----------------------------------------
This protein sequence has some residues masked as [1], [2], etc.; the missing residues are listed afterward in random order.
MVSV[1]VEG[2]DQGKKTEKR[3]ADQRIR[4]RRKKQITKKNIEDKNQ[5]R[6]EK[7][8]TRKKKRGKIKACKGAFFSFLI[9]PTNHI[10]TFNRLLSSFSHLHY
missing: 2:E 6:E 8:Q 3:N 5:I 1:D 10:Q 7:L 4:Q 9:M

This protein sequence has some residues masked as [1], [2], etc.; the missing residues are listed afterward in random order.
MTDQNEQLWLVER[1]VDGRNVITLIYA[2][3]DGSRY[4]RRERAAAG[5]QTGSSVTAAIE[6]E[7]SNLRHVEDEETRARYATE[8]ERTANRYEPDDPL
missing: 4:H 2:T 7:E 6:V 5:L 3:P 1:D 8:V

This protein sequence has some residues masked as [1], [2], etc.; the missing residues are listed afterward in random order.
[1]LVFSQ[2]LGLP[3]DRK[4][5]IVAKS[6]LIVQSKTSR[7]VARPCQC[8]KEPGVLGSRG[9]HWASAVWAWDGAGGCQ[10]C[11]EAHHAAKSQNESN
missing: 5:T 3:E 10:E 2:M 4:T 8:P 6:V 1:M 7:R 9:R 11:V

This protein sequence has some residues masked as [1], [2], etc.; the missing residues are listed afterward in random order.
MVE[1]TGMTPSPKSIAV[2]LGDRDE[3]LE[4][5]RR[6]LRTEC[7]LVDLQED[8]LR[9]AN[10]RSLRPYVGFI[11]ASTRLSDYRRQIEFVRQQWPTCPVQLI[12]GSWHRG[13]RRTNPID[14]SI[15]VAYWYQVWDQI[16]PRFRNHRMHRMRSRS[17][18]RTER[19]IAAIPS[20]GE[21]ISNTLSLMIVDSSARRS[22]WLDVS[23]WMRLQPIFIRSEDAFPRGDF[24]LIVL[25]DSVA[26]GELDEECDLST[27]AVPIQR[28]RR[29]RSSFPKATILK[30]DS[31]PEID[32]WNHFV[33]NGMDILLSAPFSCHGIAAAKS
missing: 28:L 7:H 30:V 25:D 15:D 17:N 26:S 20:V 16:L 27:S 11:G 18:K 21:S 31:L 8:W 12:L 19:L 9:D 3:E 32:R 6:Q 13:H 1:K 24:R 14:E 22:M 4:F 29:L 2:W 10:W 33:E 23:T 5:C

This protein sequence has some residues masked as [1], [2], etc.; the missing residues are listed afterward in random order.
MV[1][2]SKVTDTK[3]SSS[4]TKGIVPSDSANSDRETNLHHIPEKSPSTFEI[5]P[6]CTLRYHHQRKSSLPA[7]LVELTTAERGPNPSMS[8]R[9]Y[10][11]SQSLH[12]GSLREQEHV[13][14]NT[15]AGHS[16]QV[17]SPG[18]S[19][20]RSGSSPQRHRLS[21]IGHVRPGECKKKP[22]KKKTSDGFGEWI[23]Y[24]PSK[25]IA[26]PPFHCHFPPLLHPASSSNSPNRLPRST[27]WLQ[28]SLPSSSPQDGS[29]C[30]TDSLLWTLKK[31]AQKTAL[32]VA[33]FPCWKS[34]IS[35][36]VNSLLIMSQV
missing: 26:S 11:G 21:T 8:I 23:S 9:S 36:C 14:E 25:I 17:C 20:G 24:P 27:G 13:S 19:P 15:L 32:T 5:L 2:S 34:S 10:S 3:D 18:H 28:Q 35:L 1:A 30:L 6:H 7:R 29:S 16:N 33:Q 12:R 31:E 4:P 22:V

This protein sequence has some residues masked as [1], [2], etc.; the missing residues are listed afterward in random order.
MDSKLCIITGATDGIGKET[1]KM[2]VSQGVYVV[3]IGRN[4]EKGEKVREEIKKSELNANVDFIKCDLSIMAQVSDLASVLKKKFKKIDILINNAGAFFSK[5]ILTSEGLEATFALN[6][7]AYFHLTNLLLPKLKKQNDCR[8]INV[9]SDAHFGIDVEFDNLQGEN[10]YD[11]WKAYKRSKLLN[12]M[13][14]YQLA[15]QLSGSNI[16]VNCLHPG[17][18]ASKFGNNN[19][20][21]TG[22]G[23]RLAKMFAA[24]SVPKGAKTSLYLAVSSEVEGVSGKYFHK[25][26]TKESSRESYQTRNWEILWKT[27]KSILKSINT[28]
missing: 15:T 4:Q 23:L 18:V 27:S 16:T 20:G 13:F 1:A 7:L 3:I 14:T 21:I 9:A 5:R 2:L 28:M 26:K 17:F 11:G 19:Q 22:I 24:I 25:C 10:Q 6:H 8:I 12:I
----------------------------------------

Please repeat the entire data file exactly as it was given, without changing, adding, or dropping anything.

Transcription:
This protein sequence has some residues masked as [1], [2], etc.; the missing residues are listed afterward in random order.
MVSV[1]VEG[2]DQGKKTEKR[3]ADQRIR[4]RRKKQITKKNIEDKNQ[5]R[6]EK[7][8]TRKKKRGKIKACKGAFFSFLI[9]PTNHI[10]TFNRLLSSFSHLHY
missing: 2:E 6:E 8:Q 3:N 5:I 1:D 10:Q 7:L 4:Q 9:M

This protein sequence has some residues masked as [1], [2], etc.; the missing residues are listed afterward in random order.
MTDQNEQLWLVER[1]VDGRNVITLIYA[2][3]DGSRY[4]RRERAAAG[5]QTGSSVTAAIE[6]E[7]SNLRHVEDEETRARYATE[8]ERTANRYEPDDPL
missing: 4:H 2:T 7:E 6:V 5:L 3:P 1:D 8:V

This protein sequence has some residues masked as [1], [2], etc.; the missing residues are listed afterward in random order.
[1]LVFSQ[2]LGLP[3]DRK[4][5]IVAKS[6]LIVQSKTSR[7]VARPCQC[8]KEPGVLGSRG[9]HWASAVWAWDGAGGCQ[10]C[11]EAHHAAKSQNESN
missing: 5:T 3:E 10:E 2:M 4:T 8:P 6:V 1:M 7:R 9:R 11:V

This protein sequence has some residues masked as [1], [2], etc.; the missing residues are listed afterward in random order.
MVE[1]TGMTPSPKSIAV[2]LGDRDE[3]LE[4][5]RR[6]LRTEC[7]LVDLQED[8]LR[9]AN[10]RSLRPYVGFI[11]ASTRLSDYRRQIEFVRQQWPTCPVQLI[12]GSWHRG[13]RRTNPID[14]SI[15]VAYWYQVWDQI[16]PRFRNHRMHRMRSRS[17][18]RTER[19]IAAIPS[20]GE[21]ISNTLSLMIVDSSARRS[22]WLDVS[23]WMRLQPIFIRSEDAFPRGDF[24]LIVL[25]DSVA[26]GELDEECDLST[27]AVPIQR[28]RR[29]RSSFPKATILK[30]DS[31]PEID[32]WNHFV[33]NGMDILLSAPFSCHGIAAAKS
missing: 28:L 7:H 30:V 25:D 15:D 17:N 26:S 20:V 16:L 27:S 11:G 18:K 21:S 31:L 8:W 12:L 19:L 9:D 3:E 32:R 6:Q 13:H 1:K 24:R 14:E 22:M 4:F 29:L 2:W 10:W 33:E 23:T 5:C

This protein sequence has some residues masked as [1], [2], etc.; the missing residues are listed afterward in random order.
MV[1][2]SKVTDTK[3]SSS[4]TKGIVPSDSANSDRETNLHHIPEKSPSTFEI[5]P[6]CTLRYHHQRKSSLPA[7]LVELTTAERGPNPSMS[8]R[9]Y[10][11]SQSLH[12]GSLREQEHV[13][14]NT[15]AGHS[16]QV[17]SPG[18]S[19][20]RSGSSPQRHRLS[21]IGHVRPGECKKKP[22]KKKTSDGFGEWI[23]Y[24]PSK[25]IA[26]PPFHCHFPPLLHPASSSNSPNRLPRST[27]WLQ[28]SLPSSSPQDGS[29]C[30]TDSLLWTLKK[31]AQKTAL[32]VA[33]FPCWKS[34]IS[35][36]VNSLLIMSQV
missing: 26:S 11:G 21:T 8:I 23:S 9:S 36:C 14:E 25:I 17:C 20:G 24:P 27:G 13:S 19:P 15:L 32:T 5:L 2:S 34:S 10:S 3:D 18:H 28:Q 35:L 1:A 30:L 6:H 7:R 29:S 16:N 33:Q 12:R 31:E 4:P 22:V

This protein sequence has some residues masked as [1], [2], etc.; the missing residues are listed afterward in random order.
MDSKLCIITGATDGIGKET[1]KM[2]VSQGVYVV[3]IGRN[4]EKGEKVREEIKKSELNANVDFIKCDLSIMAQVSDLASVLKKKFKKIDILINNAGAFFSK[5]ILTSEGLEATFALN[6][7]AYFHLTNLLLPKLKKQNDCR[8]INV[9]SDAHFGIDVEFDNLQGEN[10]YD[11]WKAYKRSKLLN[12]M[13][14]YQLA[15]QLSGSNI[16]VNCLHPG[17][18]ASKFGNNN[19][20][21]TG[22]G[23]RLAKMFAA[24]SVPKGAKTSLYLAVSSEVEGVSGKYFHK[25][26]TKESSRESYQTRNWEILWKT[27]KSILKSINT[28]
missing: 15:T 4:Q 23:L 18:V 27:S 16:T 20:G 13:F 1:A 7:L 3:I 14:T 21:I 9:A 5:R 2:L 28:M 26:K 17:F 11:G 19:Q 22:I 24:I 25:C 10:Q 6:H 8:I 12:I